In yet another alternative embodiment, the channel 1 3 signals can be applied to serially connected amplifiers which apply predetermined amplitude signals to the styluses 108 112. However, when signals representative of voltage potentials in the vicinity of the heart are being processed, one or more amplifiers in the serially connected amplifier circuit can be bypassed to thus reduce or attenuate the signals applied to the styluses.

Although shift registers suitable for carrying out the functions of the logic block diagram shown in FIG. 3 are wall known in the art, an improved shift register circuit suitable for carrying out the functions of FIG. 3 is disclosed in U.S. patent application Ser. No. 281,075, now U.S. Pat. No. 3,753,124 for Manual Set System For Shift Register by Ernest F. J. Graetz. U.S. patent application Ser. No. 281,075 is being filed concurrently herewith (Aug. 16, 1972), and is incorporated herein by reference.

It is obvious that the ECG signals processed by the foregoing embodiments can be recorded or applied to a telephone circuit for transmission and display at a remote site.

What is claimed is:

1. In an electrocardiograph comprising a plurality of parallel signal processing channels, each one of said channels including means for amplifying signals, means for simultaneously applying a plurality of signals representative of different body electrical potentials including electrical potentials in the vicinity of the heart to said channels, and means for simultaneously recording signals processed by said channels, the combination comprising: 7

means for automatically changing said applying means to sequentially apply different pluralities of body electrical potential signals to said channels, at least one of said different pluralities of body electrical potential signals being chest signals representative of electrical potentials in the vicinity of the heart, and

means in each one of said channels responsive to said changing means for reducing the amplitudes of the chest signals.

2. The electrocardiograph of claim 1 wherein said changing means comprises a plurality of switch networks corresponding in number to said different pluralities of body electrical potential signals, and a shift register for sequentially actuating said switch networks.

3. The electrocardiograph of claim 2 wherein said changing means further comprises a logic circuit connected to said shift register for applying a signal to said reducing means when one of the switch networks is actuated to pass chest signals to said channels.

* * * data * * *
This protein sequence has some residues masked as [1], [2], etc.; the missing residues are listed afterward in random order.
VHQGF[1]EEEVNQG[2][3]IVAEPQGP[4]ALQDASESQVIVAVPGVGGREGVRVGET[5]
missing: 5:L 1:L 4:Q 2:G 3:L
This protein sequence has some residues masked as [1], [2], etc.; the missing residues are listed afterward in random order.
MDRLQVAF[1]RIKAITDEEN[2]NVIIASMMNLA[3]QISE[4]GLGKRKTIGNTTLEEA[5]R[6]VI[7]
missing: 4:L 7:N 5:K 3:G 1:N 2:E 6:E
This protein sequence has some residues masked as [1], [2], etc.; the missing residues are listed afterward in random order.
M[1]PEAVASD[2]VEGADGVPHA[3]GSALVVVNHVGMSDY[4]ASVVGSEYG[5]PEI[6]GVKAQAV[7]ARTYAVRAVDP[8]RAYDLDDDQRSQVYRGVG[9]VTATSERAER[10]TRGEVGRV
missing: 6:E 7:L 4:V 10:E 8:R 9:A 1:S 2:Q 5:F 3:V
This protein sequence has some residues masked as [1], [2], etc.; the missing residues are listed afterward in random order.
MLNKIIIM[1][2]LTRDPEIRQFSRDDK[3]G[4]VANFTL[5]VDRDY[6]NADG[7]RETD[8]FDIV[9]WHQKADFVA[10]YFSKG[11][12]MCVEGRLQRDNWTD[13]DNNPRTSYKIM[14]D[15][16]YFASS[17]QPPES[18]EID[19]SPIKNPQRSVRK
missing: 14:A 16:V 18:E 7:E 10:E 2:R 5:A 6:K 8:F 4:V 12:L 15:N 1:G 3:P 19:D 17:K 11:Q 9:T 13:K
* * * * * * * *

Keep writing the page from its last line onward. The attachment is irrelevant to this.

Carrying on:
4. The electrocardiograph of claim 1 wherein said changing means comprises a plurality of switch networks corresponding in number to said different pluralities of body electrical potential signals, means for sequentially actuating the switch networks, and means responsive to said actuating means for generating an initiation signal to said reducing means when said chest signals are applied to said channels.

5. The electrocardiograph of claim 4 wherein said re ducing means comprises an amplifier circuit having an adjustable gain in each one of the channels, said amplifier circuits each including means responsive to said initiation signal for lowering the gain.

6. The electrocardiograph of claim 5 wherein each one of said amplifier circuits includes an amplifier feedback circuit comprising a plurality of serially connected resistors, and a plurality of manually operable switches for connecting points between successive ones of the resistors and a feedback amplifier input, whereby operation of one of the manually operable switches adjusts the gain to a predetermined level.

7. The electrocardiograph of claim 6 wherein said reducing means further comprises resistor means placed 1 l 1 2 in circuit in response to said initiation signal for adjustconnected resistors. ing the signal at the feedback input in a direction to re- The electrocardiograph of claim 4 further duce the amplitude of chest signals. prising a manually operable switch for enabling said mi- 8. The electrocardiograph of claim 7 wherein said initiation signal places said resistor means in parallel with at least the first resistor in said plurality of serially tiation signal generating means.

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Classifications
U.S. Classification600/522, 330/86, 330/279, 330/282
International ClassificationA61B5/04
Cooperative ClassificationA61B5/04004
European ClassificationA61B5/04J
Legal Events
DateCodeEventDescription
May 20, 1982ASAssignment
Owner name: WARNER LAMBERT COMPANY 201 TABOR ROAD, MORRIS PLAI
Free format text: ASSIGNMENT OF ASSIGNORS INTEREST.;ASSIGNOR:AMERICAN OPTICAL CORPORATION A CORP. OF DE;REEL/FRAME:004054/0502
Effective date: 19820315